Richard III museum plans in Leicester approved

Artist impression of the visitor centre Leicester City Council hopes the visitor centre in the old Alderman Newton School will attract 100,000 people in its first year
Artist impression of the visitor centre The city council will spend £4m on the transformation of the derelict school building
The former Alderman Newton School The plans for the old grammar school are due to be approved by the planning committee
Richard III's grave being recorded The narrow trenches of the first dig will be extended and part of the brick wall at the back of the site will be removed for the centre

Plans for a new £4m Richard III museum in Leicester have been approved.

The former Alderman Newton School in St Martins Place, which is a derelict Grade II listed building, will form part of the visitor centre.

The remainder of the site will be built on and around the car park where Richard III's skeleton was discovered.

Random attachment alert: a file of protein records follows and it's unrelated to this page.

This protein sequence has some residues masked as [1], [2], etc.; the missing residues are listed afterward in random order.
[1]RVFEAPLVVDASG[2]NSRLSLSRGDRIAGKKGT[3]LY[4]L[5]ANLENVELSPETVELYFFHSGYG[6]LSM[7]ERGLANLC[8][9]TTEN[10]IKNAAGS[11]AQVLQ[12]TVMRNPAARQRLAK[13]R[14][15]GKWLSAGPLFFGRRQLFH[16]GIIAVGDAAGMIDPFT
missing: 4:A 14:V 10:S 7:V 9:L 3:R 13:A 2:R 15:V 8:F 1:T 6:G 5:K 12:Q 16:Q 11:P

The site, which falls in the Cathedral Guildhall Conservation Area, will also include a new courtyard garden, glass entrance hall and viewing balcony.

Nisha Poppat, the council's business and development manager for arts and museums, said: "We have done a lot of work to ensure the design meets the conservations needs of the area and planning requirements."

Paul East from Neighbour Architects added: "We have been very careful in wanting to protect the site in the archaeological digs and we are trying to do something that is respectful to the grave enclosure and something we hope people will enjoy and walk away from having had a good experience."

The work on the museum is expected to start next month and be completed by spring 2014.

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